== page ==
My work focuses on the process of adaptive evolution and its role in facilitating population divergence and speciation. I predominately use next-generation sequencing and comparative genomic approaches to investigate how adaptations arise and what their effects are on overall genetic diversity. Among my current projects are an examination of divergence and selection in two species of hybridizing tiger swallowtail butterfly and an investigation of toxin resistance and sequestration in fireflies.
My primary research interests are broadly situated in the fields of conservation biology and biogeography. There are two main goals of my dissertation research stemming from these interests. The first is to determine the factors that limit the distribution of birds along altitudinal gradients. To accomplish this I am conducting bird surveys along two elevational gradients in the western Himalayas that differ in terms of species richness, climate patterns, and habitat types. The second goal is to assess how disturbance from grazing, agriculture, and logging are impacting Himalayan bird communities both on their breeding and wintering grounds. This is possible in light of the close proximity of breeding and wintering grounds by many species that undergo short-distance altitudinal migrations in the Himalayas. A bonus third goal is to rediscover the Himalayan Quail, an extremely rare and secretive bird last seen in 1876 very close to one of my study sites.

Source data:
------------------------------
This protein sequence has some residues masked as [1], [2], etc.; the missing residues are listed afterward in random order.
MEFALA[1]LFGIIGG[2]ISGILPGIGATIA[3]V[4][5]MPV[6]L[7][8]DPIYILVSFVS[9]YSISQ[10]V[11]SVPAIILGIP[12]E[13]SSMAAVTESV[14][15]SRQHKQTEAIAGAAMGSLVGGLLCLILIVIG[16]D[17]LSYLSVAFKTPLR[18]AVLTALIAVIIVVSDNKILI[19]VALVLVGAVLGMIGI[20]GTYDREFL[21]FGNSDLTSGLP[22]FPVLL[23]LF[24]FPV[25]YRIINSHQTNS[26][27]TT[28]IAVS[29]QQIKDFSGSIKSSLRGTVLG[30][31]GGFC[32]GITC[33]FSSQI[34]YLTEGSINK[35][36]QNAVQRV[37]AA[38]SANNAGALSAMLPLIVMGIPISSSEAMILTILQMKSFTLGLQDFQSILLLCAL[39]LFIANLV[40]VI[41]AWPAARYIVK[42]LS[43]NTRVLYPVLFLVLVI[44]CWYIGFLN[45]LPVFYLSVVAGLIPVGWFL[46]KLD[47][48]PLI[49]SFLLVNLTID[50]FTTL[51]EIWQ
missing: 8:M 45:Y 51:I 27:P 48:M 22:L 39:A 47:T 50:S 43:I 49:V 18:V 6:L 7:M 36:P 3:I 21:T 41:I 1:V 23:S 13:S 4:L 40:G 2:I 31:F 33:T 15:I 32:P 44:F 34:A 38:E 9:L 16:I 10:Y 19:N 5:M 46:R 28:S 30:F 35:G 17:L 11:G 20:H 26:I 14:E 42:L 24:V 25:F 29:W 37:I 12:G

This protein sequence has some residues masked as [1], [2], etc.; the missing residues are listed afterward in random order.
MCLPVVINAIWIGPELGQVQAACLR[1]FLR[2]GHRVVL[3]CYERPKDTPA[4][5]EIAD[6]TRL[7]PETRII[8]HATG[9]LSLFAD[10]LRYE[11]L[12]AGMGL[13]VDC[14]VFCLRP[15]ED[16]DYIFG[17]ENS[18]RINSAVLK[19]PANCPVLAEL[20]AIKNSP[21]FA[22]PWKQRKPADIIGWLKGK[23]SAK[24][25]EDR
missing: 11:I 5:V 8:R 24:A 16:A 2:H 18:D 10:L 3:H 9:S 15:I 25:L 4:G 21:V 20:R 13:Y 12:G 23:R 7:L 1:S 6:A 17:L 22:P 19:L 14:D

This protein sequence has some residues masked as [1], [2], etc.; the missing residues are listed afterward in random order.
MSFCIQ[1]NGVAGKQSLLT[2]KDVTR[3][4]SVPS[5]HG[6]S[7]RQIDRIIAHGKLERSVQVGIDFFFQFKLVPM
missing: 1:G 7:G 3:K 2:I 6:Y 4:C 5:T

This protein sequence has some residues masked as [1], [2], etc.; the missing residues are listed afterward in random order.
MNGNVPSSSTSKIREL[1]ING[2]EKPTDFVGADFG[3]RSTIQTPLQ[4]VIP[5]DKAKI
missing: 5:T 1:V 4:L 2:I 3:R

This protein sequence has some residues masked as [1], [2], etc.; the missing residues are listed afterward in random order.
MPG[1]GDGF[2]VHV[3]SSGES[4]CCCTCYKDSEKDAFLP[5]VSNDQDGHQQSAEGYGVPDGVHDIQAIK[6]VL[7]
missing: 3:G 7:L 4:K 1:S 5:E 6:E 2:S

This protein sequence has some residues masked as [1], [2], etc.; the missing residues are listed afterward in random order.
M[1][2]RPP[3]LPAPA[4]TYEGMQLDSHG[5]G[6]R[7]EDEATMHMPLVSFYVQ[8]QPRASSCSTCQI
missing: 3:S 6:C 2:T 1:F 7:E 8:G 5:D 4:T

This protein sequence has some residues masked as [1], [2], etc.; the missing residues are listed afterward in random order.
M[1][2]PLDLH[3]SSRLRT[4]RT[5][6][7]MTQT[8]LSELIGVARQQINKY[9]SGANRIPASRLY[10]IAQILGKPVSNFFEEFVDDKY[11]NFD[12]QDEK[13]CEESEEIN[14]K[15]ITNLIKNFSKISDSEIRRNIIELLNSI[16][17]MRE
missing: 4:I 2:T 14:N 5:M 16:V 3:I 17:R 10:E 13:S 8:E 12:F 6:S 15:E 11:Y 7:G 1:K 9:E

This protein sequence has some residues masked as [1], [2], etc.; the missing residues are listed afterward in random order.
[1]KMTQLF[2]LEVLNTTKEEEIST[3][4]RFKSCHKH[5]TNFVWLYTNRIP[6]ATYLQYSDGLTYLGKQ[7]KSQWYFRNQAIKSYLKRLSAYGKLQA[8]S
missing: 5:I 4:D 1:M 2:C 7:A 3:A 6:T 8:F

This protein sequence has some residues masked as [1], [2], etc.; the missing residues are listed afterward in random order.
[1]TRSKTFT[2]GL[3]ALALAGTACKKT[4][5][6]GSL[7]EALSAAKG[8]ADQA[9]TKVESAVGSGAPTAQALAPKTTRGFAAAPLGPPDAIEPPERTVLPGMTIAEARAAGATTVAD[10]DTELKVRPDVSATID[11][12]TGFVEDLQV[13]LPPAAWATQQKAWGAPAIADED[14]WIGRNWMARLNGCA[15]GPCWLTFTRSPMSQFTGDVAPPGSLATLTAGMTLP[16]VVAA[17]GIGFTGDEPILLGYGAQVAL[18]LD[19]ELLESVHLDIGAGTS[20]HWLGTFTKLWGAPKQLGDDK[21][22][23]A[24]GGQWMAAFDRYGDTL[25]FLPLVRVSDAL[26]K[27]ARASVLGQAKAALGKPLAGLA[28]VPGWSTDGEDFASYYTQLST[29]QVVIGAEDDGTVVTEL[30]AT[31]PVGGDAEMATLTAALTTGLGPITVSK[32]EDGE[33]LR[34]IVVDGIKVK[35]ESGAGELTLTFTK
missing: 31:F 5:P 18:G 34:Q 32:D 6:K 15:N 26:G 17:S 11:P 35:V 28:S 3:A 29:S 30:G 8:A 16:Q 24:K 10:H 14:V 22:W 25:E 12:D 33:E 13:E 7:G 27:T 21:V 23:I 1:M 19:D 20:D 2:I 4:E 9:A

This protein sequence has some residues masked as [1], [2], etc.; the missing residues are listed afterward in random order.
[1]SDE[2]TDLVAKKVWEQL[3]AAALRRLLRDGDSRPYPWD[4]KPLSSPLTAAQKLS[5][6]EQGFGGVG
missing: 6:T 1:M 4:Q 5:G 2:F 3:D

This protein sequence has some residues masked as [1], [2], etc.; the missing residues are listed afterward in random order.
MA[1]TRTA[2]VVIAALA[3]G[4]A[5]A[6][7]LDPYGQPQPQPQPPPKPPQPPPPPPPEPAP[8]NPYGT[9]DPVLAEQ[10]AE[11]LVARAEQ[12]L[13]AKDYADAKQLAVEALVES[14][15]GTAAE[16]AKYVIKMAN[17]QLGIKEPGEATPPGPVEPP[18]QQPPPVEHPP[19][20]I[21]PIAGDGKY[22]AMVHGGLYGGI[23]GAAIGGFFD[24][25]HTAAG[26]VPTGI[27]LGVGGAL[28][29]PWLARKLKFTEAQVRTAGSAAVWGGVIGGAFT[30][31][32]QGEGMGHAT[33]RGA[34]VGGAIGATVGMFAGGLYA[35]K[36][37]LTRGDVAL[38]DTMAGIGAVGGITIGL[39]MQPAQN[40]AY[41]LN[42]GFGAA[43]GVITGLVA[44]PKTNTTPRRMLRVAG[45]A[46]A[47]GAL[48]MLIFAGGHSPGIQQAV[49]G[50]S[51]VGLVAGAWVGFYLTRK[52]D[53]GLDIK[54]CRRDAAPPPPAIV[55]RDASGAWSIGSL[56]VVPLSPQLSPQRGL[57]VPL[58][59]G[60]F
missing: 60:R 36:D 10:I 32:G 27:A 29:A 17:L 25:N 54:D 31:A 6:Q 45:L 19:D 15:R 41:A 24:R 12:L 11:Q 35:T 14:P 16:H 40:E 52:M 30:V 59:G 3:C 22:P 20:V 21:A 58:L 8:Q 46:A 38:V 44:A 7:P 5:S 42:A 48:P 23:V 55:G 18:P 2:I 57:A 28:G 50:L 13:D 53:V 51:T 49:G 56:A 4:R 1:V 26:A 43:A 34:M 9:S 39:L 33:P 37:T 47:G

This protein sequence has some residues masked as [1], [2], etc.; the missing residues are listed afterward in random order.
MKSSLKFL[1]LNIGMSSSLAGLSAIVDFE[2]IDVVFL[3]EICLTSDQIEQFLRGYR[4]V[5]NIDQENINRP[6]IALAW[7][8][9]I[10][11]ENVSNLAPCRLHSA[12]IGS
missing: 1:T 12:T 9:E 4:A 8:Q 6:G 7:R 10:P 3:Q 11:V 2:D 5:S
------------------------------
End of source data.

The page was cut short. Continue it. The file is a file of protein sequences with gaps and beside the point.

Sam's research is focused on understanding the drivers behind vegetation fire at global and regional scales in order to understand the future impact of burning on ecosystems and the atmosphere. He is especially interested in how changes in land use and land cover, land management practices, fire regimes, and regional climate will affect the Amazon rainforest.
I am interested in mammalian behavioral ecology and conservation, particularly human-wildlife interaction. My research investigates wildlife populations and their interactions with their environment, focusing on how human land use practices affect animal behavior. I am currently studying how cattle grazing influences the behavior of various wild grazers on Kenyan rangelands. This is an important question because forty percent of the earth’s land surface is currently used for grazing domestic animals. These lands are also vitally important for conservation as they can provide a means to preserve open space to sustain wildlife outside of national parks. In some areas, it appears that cattle and wildlife can live side-by-side. However, many issues must be considered and managed properly in order to allow wildlife and livestock to coexist. Therefore, I hope to conduct research that not only furthers ecological theory, but has practical implications for wildlife conservation and management as well.